First, then, let me consider the meaning of ``premium'' in relation to a lease. In
Nixon v. Doney (1961) 61 S.R. (N.S.W.) 311, the Full Court of the Supreme Court of this State considered the words ``rent'', ``premium'' and ``bonus'' in sec. 35 and 36 of the Landlord and Tenant Amendment Act 1948 (as amended). The Court concluded, after reviewing the authorities, that the words ``premium'' and ``rent'' were each to be treated as having a meaning in law which distinguished one from the other, and that the distinction between the two was not to be controlled by the manner in which the parties themselves might describe the various payments. It went on to hold that the expressions ``bonus'' and ``premium'' on the one hand, and ``rent'' on the other, have often been used to designate no more than two components in the full or true rent of premises - one component which under the name of ``bonus'' or ``premium'' is made payable as a capital sum at the inception of a tenancy and another component which under the name of ``rent'' is made payable by periodical instalments throughout its duration. The Court referred at p. 316 to the observations of Warrington L.J. in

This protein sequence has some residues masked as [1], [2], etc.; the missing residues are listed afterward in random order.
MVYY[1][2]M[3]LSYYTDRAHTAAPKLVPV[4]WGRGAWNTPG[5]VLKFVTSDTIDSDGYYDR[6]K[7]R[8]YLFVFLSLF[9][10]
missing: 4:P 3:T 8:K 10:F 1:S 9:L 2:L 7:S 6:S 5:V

King v. Cadogan (Earl) (1915) 3 K.B. 485 at p. 492, where his Lordship said:

``I need not say anything about the meaning of the word rent but `premium' as I understand it, used as it frequently is in legal documents, means a cash payment made to the lessor, and representing or supposed to represent, the capital value of the difference between the actual rent and the best rent that might otherwise be obtained. It is a very familiar expression to everybody who knows the terms and powers of granting leases. It is in fact the purchase money which the tenant pays for the benefit which he gets under the lease.''